“I took a brick – it was like a piece of broken sidewalk – and smashed him in the head when he got close … All this blood just went kshhhhht. Then I started taunting him. So he starts running after me. We’re going around this car, running in circles, and that’s where the whole Buster Keaton thing comes in. It’s really high comedy.”
High comedy? No wonder Korine gave up on THAT project halfway through – he found he was spending far too much time in hospitals and mental institutions to ever get it finished. However Fight Harm is nowhere near as bizarre as unmade film What Makes Pistachio Nuts? – which was, as I’m sure any rational person reading this will have guessed, a story about a pig named Pistachio. But, just like Babe before him, Pistachio was set to be a pig of a very different calibre – namely one which would regularly have glue applied to its feet and ridden up walls. Why? So his rider could throw molotov-cocktails down at the people below, obviously! Still why? Because… because there was a race-war on, apparently. We don’t know – and we’ll never know, because the script was burnt in a fire.
“It was going to be my masterpiece,” admitted Korine, after spending $11,000 in a fruitless bid to salvage the document from his burnt-up hard drive. Thank goodness for him another genius had almost the EXACT same idea – and found a way to make it happen.
If you need to know anything else about the Spring Breakers director, it’s that he wrote lyrics with Björk for her song Harm of Will from the album Vespertine. And he’s made a voodoo dance instructional video. Yup. That’s a real thing that genuinely happened.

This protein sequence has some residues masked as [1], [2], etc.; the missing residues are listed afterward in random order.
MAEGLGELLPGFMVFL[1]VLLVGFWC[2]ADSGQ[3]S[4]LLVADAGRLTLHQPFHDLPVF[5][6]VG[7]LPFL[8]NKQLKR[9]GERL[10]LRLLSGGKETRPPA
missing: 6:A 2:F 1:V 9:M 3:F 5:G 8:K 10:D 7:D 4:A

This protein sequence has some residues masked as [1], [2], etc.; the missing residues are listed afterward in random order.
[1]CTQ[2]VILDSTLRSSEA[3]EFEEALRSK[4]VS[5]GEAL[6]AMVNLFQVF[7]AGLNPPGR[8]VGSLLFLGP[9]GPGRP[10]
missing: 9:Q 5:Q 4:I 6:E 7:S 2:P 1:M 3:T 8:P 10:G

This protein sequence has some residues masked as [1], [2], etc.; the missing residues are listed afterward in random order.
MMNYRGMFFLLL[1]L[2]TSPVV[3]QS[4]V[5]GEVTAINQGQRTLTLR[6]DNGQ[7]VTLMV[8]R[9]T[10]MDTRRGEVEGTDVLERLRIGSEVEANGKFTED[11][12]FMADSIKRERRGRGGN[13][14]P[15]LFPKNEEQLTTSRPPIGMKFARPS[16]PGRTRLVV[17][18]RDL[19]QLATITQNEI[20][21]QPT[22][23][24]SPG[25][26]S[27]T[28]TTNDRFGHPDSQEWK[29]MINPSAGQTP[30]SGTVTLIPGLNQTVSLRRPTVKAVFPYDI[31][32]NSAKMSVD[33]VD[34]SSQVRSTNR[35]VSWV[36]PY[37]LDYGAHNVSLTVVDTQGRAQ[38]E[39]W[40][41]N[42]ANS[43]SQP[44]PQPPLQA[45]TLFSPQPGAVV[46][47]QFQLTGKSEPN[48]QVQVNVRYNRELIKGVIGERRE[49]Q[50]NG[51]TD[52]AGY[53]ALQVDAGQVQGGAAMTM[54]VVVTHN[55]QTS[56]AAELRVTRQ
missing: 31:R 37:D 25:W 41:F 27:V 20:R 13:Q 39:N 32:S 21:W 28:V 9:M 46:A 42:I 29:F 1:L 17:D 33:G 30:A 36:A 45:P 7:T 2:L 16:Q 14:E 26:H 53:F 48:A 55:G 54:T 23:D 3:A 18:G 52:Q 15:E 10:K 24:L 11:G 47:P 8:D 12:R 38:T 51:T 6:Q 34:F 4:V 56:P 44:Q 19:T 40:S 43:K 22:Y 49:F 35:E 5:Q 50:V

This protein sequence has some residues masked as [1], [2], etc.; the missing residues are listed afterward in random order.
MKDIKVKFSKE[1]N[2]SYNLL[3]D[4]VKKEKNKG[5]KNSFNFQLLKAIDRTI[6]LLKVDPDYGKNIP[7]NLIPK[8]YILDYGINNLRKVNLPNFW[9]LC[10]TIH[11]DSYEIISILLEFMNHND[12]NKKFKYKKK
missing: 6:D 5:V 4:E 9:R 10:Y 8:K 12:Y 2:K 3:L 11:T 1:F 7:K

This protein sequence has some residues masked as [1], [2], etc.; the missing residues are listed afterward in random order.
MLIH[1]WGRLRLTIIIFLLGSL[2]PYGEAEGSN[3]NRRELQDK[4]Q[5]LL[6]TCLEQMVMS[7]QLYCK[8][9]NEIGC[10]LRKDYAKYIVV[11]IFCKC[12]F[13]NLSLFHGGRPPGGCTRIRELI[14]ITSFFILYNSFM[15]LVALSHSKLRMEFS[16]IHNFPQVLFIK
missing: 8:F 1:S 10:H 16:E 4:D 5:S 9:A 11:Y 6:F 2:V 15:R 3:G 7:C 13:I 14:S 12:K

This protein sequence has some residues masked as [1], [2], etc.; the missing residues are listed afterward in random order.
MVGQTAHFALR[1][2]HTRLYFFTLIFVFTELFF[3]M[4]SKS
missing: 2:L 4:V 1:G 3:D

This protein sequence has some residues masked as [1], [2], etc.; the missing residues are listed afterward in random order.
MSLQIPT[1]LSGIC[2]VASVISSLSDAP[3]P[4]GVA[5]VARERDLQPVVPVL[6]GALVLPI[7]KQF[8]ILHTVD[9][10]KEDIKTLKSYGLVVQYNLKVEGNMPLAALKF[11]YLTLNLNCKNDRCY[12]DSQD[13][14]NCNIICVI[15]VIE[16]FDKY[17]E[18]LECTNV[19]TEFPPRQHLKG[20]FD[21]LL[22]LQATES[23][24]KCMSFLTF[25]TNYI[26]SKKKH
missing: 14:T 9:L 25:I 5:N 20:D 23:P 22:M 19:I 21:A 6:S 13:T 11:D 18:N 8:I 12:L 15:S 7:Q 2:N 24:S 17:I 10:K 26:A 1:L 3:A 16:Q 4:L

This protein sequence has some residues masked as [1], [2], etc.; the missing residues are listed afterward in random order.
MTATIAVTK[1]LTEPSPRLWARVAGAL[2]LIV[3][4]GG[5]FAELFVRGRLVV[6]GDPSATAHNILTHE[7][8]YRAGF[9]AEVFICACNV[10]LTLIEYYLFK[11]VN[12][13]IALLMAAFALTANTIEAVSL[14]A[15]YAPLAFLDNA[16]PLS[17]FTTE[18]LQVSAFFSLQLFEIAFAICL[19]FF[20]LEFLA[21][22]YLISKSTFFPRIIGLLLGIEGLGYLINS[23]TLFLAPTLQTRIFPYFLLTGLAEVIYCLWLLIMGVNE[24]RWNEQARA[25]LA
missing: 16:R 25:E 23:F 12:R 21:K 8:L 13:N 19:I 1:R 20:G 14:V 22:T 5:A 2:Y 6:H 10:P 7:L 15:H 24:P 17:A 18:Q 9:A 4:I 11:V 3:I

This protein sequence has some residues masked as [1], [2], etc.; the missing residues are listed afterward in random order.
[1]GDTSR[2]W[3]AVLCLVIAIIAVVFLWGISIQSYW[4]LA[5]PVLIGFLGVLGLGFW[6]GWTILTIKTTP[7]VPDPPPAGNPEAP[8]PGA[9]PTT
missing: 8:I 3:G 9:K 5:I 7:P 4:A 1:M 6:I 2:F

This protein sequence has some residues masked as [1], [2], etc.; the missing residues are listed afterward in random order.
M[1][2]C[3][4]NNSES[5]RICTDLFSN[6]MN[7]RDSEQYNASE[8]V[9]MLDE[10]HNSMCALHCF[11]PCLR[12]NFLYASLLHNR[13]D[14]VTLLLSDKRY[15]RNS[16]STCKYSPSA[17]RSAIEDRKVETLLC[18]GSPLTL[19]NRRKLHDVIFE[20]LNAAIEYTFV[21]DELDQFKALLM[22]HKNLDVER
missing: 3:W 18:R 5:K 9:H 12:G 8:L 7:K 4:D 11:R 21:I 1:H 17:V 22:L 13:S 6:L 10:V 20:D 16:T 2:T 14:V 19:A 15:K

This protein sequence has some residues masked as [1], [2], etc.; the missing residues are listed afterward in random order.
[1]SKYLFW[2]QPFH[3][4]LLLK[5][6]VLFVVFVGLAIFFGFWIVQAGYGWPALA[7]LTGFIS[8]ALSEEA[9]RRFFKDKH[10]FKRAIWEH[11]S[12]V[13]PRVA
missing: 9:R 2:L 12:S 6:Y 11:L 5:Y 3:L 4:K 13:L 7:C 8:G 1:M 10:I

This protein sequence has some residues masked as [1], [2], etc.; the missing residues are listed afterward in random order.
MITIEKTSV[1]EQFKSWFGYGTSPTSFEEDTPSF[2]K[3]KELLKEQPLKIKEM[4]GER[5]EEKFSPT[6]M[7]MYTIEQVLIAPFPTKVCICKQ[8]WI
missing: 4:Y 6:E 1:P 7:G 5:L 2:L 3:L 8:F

Harmony Korine quote:
“When I started making movies, I was pretty young, and at the time I felt like there needed to be more confrontation in cinema-or I needed to make something more disruptive-so in the beginning, those movies were me wanting to play with the rules. I also felt strongly about narrative at that time, about things coming from all directions. There was a certain chaos to those films that I was living.”
What to say about him at a dinner party:
Harmony Korine doesn’t just direct movies, he directs his audiences as well. Seeking to provoke a reaction of the strongest emotional kind, this cult filmmaker is all about controversy and the shock factor and yet, despite the fact his camera often exposes the darker, more nihilistic qualities of human nature, he does it with a soft and almost poetic flourish. Now that he has broken into mainstream cinema with Spring Breakers, it’s safe to say that we can expect to see a lot more of Korine’s thrilling, hilarious, original, weird and stylish as hell films in years to come – and, looking at his track record, his movies are only set to get better!
What not to say about him at a dinner party:
Isn’t he the guy from Jackass?
If you’re looking for something outside the realms of the traditional, almost like an extended video game or a pop song, than Harmony Korine is your man. Narrative plays second-fidle to his desire to capture a certain type of energy or experience, which means that his films are more all-encompassing and, as he has said himself, “bring out some really weird s**t in people”. Go in with an open mind, get ready for something truly trippy and allow yourself to feel a weeny dash of smug superiority; after all, this is the director hipsters everywhere are waxing lyrical about – it’s best to jump on the bandwagon now, ahead of his inevitable Spring Breakers induced mainstream popularity surge.